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Is Lotus House the greenest home in Canada?

Rear view of Vancouver's Lotus House
Back view of Vancouver’s Lotus House, which features solar arrays on the two-tiered roof and backyard trellis. The home is built to meet the rigorous Full Living certification standards of the Living Building Challenge, and must include 25% of site space dedicated to growing food.

Builder swings for the fences with home that goes beyond net-zero

'Many flowers of grasses and trees in the water and on the land are worthy of admiration ... But I only love the lotus, which came out of mud yet is not contaminated, washed by ripples yet is not voluptuous.'
– Excerpt from On the Love of the Lotus by Chinese Sung Dynasty poet Zhou Dun Yi

Combine an experienced maker of net zero homes with a dream client who has a taste for poetry and sustainability. Toss in the Living Building Challenge, the most aggressive sustainable building standard out there.

The result is Lotus House, a just-completed, 5,400-square-foot home in Vancouver's Southlands neighbourhood that might be Canada's greenest home. Engineer and builder Arthur Lo of Insightful Healthy Homes says the owner wanted 'to own a home of the future today', and he hopes that a lot of what's happening here catches on.

Built over six split levels, and home to three generations of one family, it's an unassuming structure that gives nothing away on a casual drive-by. Many of its fundamental pluses are either hidden or far from obvious: a flat roof with concealed solar panels, massive tanks buried to store rainwater, a waterproofed foundation that negates the need for a sump pump, and an exterior of reclaimed, first-growth framing lumber collected in large part from the 1930's-era home Lotus House is replacing.

"The Living Building Challenge is kind of like net zero on steroids," says BC Hydro specialist engineer Gary Hamer, clearly excited at what the home might inspire. "One of the key things is that the builder must prove the home meets the performance levels targeted in the design phase. Rather than assuming the home performs meets the modeling targets, actual performance is verified with data collected and analyzed after a year of operation."

Hamer calls the Living Building Challenge "perhaps the most stringent building standard in the world". In embracing the challenge – and the wishes of the home's owner to build a "healthy home for the family and for the earth" – Lo and an HCMA Architecture team of architects Jay Lin and Ian McLean and interior designer Gaile Guevara, have truly pushed the envelope, pun intended, in sustainable home building.

Lotus House living room from a stairway
Controls operate systems throughout the house, including blinds on a living room level that features an electric fireplace, cubby storage and an adjacent bar area with sink.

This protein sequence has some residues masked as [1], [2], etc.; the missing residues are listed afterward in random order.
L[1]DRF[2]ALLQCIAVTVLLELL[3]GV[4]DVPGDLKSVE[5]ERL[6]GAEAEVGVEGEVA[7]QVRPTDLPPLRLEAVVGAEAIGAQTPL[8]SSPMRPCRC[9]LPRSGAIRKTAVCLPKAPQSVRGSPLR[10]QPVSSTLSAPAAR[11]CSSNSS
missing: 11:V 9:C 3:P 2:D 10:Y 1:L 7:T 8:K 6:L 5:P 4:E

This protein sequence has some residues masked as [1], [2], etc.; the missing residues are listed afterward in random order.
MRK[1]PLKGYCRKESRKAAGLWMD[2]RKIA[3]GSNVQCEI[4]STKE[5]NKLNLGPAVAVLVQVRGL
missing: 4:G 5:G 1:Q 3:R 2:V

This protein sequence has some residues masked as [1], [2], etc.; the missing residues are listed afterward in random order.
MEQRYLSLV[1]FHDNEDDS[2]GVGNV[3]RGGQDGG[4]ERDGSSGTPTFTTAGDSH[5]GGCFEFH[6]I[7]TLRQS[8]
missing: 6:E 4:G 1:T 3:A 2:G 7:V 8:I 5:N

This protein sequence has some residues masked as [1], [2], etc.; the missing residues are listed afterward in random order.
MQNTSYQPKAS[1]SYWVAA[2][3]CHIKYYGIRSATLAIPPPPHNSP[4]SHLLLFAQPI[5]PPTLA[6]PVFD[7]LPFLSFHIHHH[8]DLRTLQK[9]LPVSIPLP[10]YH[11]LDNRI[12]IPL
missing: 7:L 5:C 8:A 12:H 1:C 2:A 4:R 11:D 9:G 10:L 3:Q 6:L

Meeting the standard goes far beyond energy use

To meet the Living Building Challenge, renewable energy must generate at least 5% more electricity than the home uses over the course of a year. It's designed to do this by tying the home's 29.2 kW solar PV system (on the roof and back-yard trellis) to our grid, sending surplus power to the grid when available (primarily in the summer) and pulling from the grid when electricity use exceeds production (mostly in the winter).

The building also has batteries that store energy for emergency backup – delivering on the Building Living Challenge's resiliency requirement for the home to operate essential services for seven days without grid power. Battery energy can also be used with voluntary time of use rates to avoid using grid power during peak periods.

Lotus House employs a single air-to-water heat pump that provides space heating and cooling, as well as domestic hot water for the home. Space heating and cooling is done primarily through the radiant floor system and supplemented with the secondary forced air system.

While the no-combustion (no fossil fuels) requirement, is not unusual with standards like net zero or passive home, what sets the Living Building Challenge apart is the focus on the "seven petals" including place, water, energy, health and happiness, materials, equity, and beauty.

The 'place' component requires that that at least 25% of the site be used to grow food, and that an amount of land equivalent to the housing site be set aside through the Living Building Challenge Habitat Exchange Program. The Lotus House owners are donating to a land trust under the Land Conservancy of B.C.

And then there's the embodied carbon of all primary materials, including the foundation, structure and enclosure. Carbon from those materials must be a minimum of 10% less than a baseline home with equivalent material types, function, and energy performance. To get to zero carbon, any excess carbon must be offset through purchases from an approved Living Building Challenge carbon offset agency.

"The Living Building Challenge is a holistic set of guidelines aimed at constructing homes that are restorative rather than just doing less harm," says Lo. "In the process, you find ways to move technologies forward, and push material suppliers to minimize their impact, while at the same time making beautiful, long-term durable housing."

But what of the "health and happiness' component? The building's owner, who wishes to be anonymous, is going to be happy with elements beyond the environmental footprint of their home. It will be comfortable and connected to outside year-round, with light spilling through large windows and the rooftop skylight that spills a narrow shaft of light into the third-level dining room and onto four of the six levels.

The owner requested that most of the building's lighting, window coverings, heating/cooling and ventilation systems be automated or controlled by smartphone via Lutron and Savant control systems. There are clever features throughout, including motion-controlled stairway lights, soft-close doors and hidden storage areas. One owner request was for doors to close without an audible 'click', so bolts retract until the doors ease into their closed position.

'The Living Future Institute came up with the building challenge to push the industry towards sustainability, actual sustainability, not just well-insulated boxes that fit tightly together," says Dan Butler, construction manager for Insightful Healthy Homes. "These are spaces that people feel good in and that will last a really long time without having a negative impact on the environment."